This series of engravings reproduces the lost altarpiece installed in 1589 in the private chapel in the Munich Neuveste of Herzogin Renata, wife of Herzog Wilhelm V (“the Pious”) von Bayern. Designed by Friedrich Sustris (1526-1599), Court Superintendent of the arts, and painted by Christoph Schwarz (1548-1592), the altarpiece consisted of nine copper panels: an image of the Crucifixion in the centre, framed by depictions of Christ’s seven falls during his Passion, and a devotional text (Isaiah 53). The altarpiece was dismantled in the 18th century and only the Crucifixion panel has survived. A comparison of it, a drawing of the altarpiece by Sustris, and Sadeler’s prints, indicates that the engravings were made in the same size as the original panels, and preserve their essential elements.
An album of prints of Cornelis Schut, apparently assembled and marketed by the printmaker himself. It contains ninety-eight plates that he had first sold individually, or in small sets, and has now imposed on forty-five sheets of paper of a uniform large size, with the smaller plates printed in groups of two, three, or four on a single sheet. Several comparable albums are known, with varying contents but similarities in the arrangement of the prints. They are evidence of burgeoning interest among collectors in acquiring the output of single artists, a taste that developed in the 1630s and quickly spread, soon guiding the commercial strategy of numerous printmakers, including Rembrandt.
[Amsterdam], Nicolaus Visscher excudit, Cum Privilegio Ordinum Hollandiae et Westfrisiae, after 1682
An early issue of Abraham Bloemaert’s widely disseminated model book for student draughtsmen, presenting figure compositions and studies of the parts of the body, and a dozen similar examples of domesticated animals.
Rome, Apud Dominicum de Rubeis eiusdem Ioannis Iacobi Hæredem ad Templum S. Mariæ de Pace… Superiorum Permissu, 
A set of engravings reproducing decoration painted in 1641-1647 by Pietro da Cortona in three rooms on the north side of the piano nobile of the Pitti Palace in Florence, dedicated respectively to the deities Jupiter, Mars, and Venus. Formerly presence chambers in the residence of the grand-dukes, the three rooms – and two others, dedicated to Apollo and Saturn, left unfinished by Pietro and completed in 1659-1665 by his pupil Cirro Ferri – today house the main part of the Galleria Palatina.
Amsterdam, P. van de Boom, 1696 (fictitious imprint)
The Recueil de cent paysages is a nearly-complete collection of Allart van Everdingen’s landscape etchings, supplemented by two complementary etchings by Adriaen Hendricksz. Verboom, a “frontispiece” devised by another printmaker, and letterpress title with imprint “Amsterdam… 1696”, a clumsy attempt to make the restruck prints seem near-contemporary. Judging by the paper evidence, the prints were issued circa 1810-1820, during a period when Everdingen had numerous followers, and his prints were commanding high prices in the market. Only one other complete copy is recorded (Rijksmuseum Research Library, Amsterdam).
A project to engrave Piazzetta’s oeuvre was jointly conceived in the early 1740s by the printmakers Marco Alvise Pitteri (1702-1786) and Giovanni Cattini (1715-1804 or 1809), with an intentional division of the work: the “immagini sacre” were to be engraved by Pitteri, and “le profane” by Cattini. In 1742, Pitteri requested a privilege for engraving fifteen of Piazzetta’s “heads” (the Twelve Apostles, together with God the Father, The Redeemer, and The Virgin) and in 1743 Cattini published as Icones ad vivum expressae fourteen studies of character and expression, with a portrait of Piazzetta as a frontispiece. Both sets of prints are present in this album in fine, early impressions, together with another of Piazzetta’s “sacre Imagini” (Saint Paul) and five “Figure ideali” (all etched by Pitteri), making a total of thirty-six prints.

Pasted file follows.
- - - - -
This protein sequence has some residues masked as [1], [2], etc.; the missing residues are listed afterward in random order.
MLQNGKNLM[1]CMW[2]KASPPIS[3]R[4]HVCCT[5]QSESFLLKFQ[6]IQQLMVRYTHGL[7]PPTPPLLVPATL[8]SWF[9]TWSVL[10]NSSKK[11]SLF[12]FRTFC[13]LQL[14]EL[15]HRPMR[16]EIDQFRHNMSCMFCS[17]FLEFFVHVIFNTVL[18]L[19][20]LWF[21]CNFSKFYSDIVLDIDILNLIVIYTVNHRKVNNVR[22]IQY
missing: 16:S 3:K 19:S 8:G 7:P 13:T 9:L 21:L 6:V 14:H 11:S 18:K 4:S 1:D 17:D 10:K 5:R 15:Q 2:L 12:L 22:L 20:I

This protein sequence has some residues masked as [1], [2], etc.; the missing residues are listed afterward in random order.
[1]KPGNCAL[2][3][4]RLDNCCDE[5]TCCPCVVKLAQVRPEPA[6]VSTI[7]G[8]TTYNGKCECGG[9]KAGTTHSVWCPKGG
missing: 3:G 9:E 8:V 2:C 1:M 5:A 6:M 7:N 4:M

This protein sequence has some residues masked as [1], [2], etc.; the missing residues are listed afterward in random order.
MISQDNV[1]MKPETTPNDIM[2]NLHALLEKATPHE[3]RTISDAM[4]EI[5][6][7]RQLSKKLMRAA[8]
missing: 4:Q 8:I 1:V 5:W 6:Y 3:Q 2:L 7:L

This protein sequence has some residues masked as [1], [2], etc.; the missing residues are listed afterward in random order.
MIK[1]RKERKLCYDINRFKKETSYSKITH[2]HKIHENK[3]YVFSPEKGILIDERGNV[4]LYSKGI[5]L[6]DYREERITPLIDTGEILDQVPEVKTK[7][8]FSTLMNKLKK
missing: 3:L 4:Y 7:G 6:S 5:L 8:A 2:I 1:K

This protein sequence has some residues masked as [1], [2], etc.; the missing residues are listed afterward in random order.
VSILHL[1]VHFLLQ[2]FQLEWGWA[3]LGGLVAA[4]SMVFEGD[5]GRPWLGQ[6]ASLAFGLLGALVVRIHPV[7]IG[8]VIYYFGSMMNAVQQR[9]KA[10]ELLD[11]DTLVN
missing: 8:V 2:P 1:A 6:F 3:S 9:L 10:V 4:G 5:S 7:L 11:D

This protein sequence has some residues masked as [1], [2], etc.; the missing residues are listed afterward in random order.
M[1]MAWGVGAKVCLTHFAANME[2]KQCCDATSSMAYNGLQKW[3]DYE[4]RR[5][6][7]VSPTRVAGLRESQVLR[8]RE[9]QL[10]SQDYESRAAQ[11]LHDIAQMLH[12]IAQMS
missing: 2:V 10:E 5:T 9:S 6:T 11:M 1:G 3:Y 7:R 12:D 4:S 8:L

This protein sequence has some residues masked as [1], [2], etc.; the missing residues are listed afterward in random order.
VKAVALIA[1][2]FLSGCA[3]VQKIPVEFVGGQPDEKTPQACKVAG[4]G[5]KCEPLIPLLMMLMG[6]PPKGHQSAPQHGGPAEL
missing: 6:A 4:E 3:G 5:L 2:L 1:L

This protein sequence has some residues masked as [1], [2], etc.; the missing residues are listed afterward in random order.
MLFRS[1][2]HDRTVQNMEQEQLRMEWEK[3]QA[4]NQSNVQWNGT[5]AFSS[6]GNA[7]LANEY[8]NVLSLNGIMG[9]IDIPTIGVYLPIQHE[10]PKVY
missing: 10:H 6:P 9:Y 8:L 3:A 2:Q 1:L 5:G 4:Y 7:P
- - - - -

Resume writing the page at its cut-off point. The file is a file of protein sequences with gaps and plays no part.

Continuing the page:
A suite of chiaroscuro woodcuts reproducing seventeen works of art by great Venetian painters of the sixteenth century, then in churches and lay confraternities of Venice and its environs, or in the private collection of the series’ principal patron, Consul Joseph Smith. The chiaroscuro woodcut process developed in response to a demand for reproductions of monochromatic wash drawings, and until Jackson began to experiment with the technique, in 1735, had not been used for the interpretation of oil paintings. Complete sets of Jackson’s prints are rare and we notice just six passing through the auction sale rooms during the past forty-five years.
One of the finest of Venetian topographical print suites, equal in stature to the publications of Carlevarijs, Canaletto-Visentini, and Marieschi, however of greater rarity, especially as here in first edition (of four) with all prints in first state and in fine state of preservation. Ten of its twenty vedute depend from paintings of Canaletto drawn and engraved by Antonio Visentini, adapted to a larger size by Brustolon, who extended the views and enriched them with new objects and figures. Another four vedute are precise copies of prints by Michele Marieschi, slightly reduced from their models. The remaining six of Brustolon’s vedute are more original: four etchings are derived from recent paintings and drawings by Canaletto (executed 1756-1763) and the other two document paintings or drawings by Giambattista and Giuseppe Moretti. Throughout the suite, but particularly in etchings of this last group, depicting popular festivals seen by moonlight, Brustolon displays his special gift for rendering “la trasparenza dei cieli del Canaletto, e la luminosa brillantezza delle architetture” (Terisio Pignatti), which has earned for him a position “tra i più dotati e versatili incisori del suo tempo” (Mari Pietrogiovanna).
A beautiful work reproducing 171 drawings attributed to forty-seven artists, above all Parmigianino (28 sheets), Raphael (15), Guercino (11), Andrea Boscoli (10), Federico Zuccaro (10), Giulio Romano (8), Camillo Procaccini (7), Michelangelo (6), Polidoro da Caravaggio (6), Gaspare Celio (5), and Giuseppe Cesare (5). All the drawings were in the grand-ducal collections and the volume is dedicated on the title-plate (modelled after a drawing by Girolamo Macchietti) to Pietro Leopoldo di Lorena.
A fine suite of prints reproducing in actual size German and Northern Italian drawings in the collection formed by the Nuremberg merchant and humanist Paulus II Praun (1548-1616). It is the first and most impressive of three albums of reproductive prints after drawings produced by Johann Gottlieb Prestel in collaboration with his wife, Maria Katharina, in which aquatint is used to imitate the manner of a wash.
A set of prints by Carlo and Giovanni Ottaviani reproducing the fresco decorations executed about 1610 by Guido Reni and assistants (probably Antonio Carracci and Alessandro Albani) in the Cappella dell’ Annunziata, the private chapel of the papal residence on the Quirinale.
Milan, Giocondo Albertolli, -1787-1796 (but probably issued c. 1796)